The American Jewish community’s network of charity organizations is a font of Jewish power, a source of communal pride and a huge mystery.

We know that the network exists. We know that its federations, social service groups and advocacy organizations influence America’s domestic and foreign policy, care for the old, educate the young and send more than a billion dollars a year to Israel.

Yet until now we’ve had no idea what the network looks like.

Individual organizations file tax returns. Some umbrella groups offer information on their members’ work. But no one has measured the network as a whole: how much it spends, how much it raises, how it prioritizes causes, how much it gets from the government.

Now, the Forward has identified and reviewed tax documents filed by more than 3,600 Jewish organizations in the most comprehensive survey ever of the financial workings of this Jewish tax-exempt ecosystem. And the results are striking.

Where the Money Goes

The Forward’s investigation has uncovered a tax-exempt Jewish communal apparatus that operates on the scale of a Fortune 500 company and focuses the largest share of its donor dollars on Israel.

This analysis doesn’t include synagogues and other groups that avoid revealing their financial information by claiming a religious exemption. But even without this substantial sector, the Jewish community’s federations, schools, health care and social service organizations, Israel aid groups, cultural and communal organizations, and advocacy groups report net assets of $26 billion.
Israel: Contributions to the functional agencies of the Jewish charitable network, broken down by category. Israel-related groups get the most.
Israel: Contributions to the functional agencies of the Jewish charitable network, broken down by category. Israel-related groups get the most.

That’s more than the Las Vegas Sands Corp., which owns casinos all over the world. It’s about the same as the CBS Corp. which owns 29 TV stations, 126 radio stations, the CBS Television Network and Simon & Schuster. The Jewish communal network of tax-exempt groups employs as many people as the Ford Motor Co.

And its $12 billion to $14 billion in annual revenue is more than the federal government’s 2014 appropriation to the U.S. Department of the Interior, which manages a fifth of all the land in the United States, runs the Bureau of Indian Affairs and the national parks, and administers Guam, American Samoa and the U.S. Virgin Islands.

“What exists out there is a lot of guessing,” said Eric Fleisch, a postdoctoral fellow at Brandeis University who recently completed a thesis on American Jewish giving to Israel. “Not very much has been written about this at all.”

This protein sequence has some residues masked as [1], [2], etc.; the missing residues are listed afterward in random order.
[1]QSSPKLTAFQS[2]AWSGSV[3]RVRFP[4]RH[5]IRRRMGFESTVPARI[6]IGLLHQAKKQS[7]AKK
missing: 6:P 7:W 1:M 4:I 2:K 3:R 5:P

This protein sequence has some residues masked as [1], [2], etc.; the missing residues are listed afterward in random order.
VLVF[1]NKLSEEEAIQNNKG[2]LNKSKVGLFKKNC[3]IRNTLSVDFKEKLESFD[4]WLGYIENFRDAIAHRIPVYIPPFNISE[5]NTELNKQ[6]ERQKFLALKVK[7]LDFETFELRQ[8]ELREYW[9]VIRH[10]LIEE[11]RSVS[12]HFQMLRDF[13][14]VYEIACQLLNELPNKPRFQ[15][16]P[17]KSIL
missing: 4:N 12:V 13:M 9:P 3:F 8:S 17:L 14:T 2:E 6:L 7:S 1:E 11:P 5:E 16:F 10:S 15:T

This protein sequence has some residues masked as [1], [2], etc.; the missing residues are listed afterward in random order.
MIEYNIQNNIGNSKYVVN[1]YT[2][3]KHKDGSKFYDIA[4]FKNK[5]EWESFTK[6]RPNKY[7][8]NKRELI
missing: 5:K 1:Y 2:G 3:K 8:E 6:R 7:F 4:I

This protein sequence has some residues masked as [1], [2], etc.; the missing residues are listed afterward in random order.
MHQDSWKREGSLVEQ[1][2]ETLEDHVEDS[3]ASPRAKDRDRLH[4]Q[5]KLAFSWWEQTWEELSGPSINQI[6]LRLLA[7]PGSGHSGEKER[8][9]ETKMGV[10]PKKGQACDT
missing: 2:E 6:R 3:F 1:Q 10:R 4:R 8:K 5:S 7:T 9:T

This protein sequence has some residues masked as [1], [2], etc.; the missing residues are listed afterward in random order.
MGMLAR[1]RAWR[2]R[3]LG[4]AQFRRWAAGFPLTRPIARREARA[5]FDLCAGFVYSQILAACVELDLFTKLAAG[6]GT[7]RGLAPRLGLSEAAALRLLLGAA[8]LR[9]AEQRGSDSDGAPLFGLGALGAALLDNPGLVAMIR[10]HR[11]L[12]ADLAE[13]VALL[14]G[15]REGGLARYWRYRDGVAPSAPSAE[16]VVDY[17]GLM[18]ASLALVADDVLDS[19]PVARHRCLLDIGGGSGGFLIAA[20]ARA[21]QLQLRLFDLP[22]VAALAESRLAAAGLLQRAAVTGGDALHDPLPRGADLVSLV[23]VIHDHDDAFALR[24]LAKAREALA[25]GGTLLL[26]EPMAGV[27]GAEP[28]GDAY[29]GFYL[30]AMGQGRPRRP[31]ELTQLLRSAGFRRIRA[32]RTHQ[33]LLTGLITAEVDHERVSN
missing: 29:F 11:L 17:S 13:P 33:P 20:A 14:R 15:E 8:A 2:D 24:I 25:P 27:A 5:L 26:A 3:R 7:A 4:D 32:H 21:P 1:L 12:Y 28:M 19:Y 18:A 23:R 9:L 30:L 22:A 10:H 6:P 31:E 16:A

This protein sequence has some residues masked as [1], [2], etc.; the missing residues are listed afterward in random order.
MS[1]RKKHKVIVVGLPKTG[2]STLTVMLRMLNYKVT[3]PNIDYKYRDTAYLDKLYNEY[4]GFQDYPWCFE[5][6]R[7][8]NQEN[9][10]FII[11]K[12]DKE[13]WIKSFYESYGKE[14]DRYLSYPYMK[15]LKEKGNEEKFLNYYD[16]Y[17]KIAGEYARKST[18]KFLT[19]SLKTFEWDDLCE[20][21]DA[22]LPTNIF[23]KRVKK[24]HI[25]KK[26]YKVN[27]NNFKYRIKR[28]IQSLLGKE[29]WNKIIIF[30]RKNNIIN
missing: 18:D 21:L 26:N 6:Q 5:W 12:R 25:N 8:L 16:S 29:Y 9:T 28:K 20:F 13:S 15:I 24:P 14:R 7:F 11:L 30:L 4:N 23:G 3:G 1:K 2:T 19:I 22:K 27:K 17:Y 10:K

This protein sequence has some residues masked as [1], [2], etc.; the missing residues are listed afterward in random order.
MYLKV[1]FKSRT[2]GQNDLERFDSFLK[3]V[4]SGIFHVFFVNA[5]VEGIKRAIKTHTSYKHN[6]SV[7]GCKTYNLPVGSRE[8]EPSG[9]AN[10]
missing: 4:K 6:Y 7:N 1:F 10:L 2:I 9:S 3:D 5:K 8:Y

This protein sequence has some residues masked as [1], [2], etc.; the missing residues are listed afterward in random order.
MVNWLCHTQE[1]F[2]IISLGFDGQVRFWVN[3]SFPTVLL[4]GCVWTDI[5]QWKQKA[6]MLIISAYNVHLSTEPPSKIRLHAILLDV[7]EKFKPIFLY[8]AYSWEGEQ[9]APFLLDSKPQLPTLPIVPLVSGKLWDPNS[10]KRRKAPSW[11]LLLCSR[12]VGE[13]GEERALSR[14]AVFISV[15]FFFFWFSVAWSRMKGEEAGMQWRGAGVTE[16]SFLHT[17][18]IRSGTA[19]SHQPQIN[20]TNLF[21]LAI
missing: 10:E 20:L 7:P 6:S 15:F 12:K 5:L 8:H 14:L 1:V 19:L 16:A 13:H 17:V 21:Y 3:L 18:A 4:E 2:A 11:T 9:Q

In the coming weeks, the Forward will publish a series of articles reporting the results of its investigation. The Forward can now describe a Jewish apparatus that, despite extensive rhetoric about the importance of Jewish education, still dedicates the largest share of its donor dollars to Israel-related causes. It’s an apparatus that benefits massively from the U.S. federal government and many state and local governments, in the form of hundreds of millions of dollars in government grants, billions in tax-deductible donations and billions more in program fees paid for with government funds. And it’s an apparatus that requires vast resources to support itself, spending $2.3 billion a year on management and fundraising — and $93 million on galas alone.

The Forward’s database is based on files the IRS made available in 2013 that consist of figures from all the Form 990s and Form 990-EZs — the forms the IRS requires of all nonreligious charities — that were submitted in the 2012 calendar year. The findings in these stories reflect mostly tax periods ending in the 2011 calendar year. A more detailed explanation of the Forward’s methodology in constructing its database is included in an accompanying story.

The Contours

The Jewish not-for-profit network is shaped like a daisy.

The white petals are the functional agencies, offering concrete services like education and counseling, or public advocacy on various issues. They run the nursing homes and food banks, and advocate in Washington. At the yellow center are the communal grant makers, organizations like the Jewish federations and the large communally sponsored donor-advised funds that exist largely to finance the functional agencies.

All told, the whole daisy reports $14.6 billion in revenue in a year. Given the likelihood that a large proportion of the $2 billion that these groups report giving out in grants to organizations goes to other Jewish tax-exempt groups and is thereby counted twice, the actual revenue is probably between $12 billion and $14 billion.

This daisy structure has existed for well over a century in the United States. The Boston Jewish community founded the first federation in the country in 1895; similar groups soon followed in other cities. In 1902, the American Jewish Year Book counted thousands of Jewish organizations across the United States, including schools, clubs and fraternal lodges.

Since then, the network has grown enormously larger and more complex. “In many ways, we had a better sense of Jewish giving back then than we do today,” said Jonathan Sarna, a professor of American Jewish history at Brandeis University.
Learn About Tableau

Jewish charity experts have warned in recent years that the old daisy structure is disintegrating — that major givers are abandoning the federation system in favor of giving directly to the functional organizations. Yet the Forward’s investigation shows that the communal grant-making groups in the center of the daisy still play a dominant financial role in the Jewish not-for-profit network.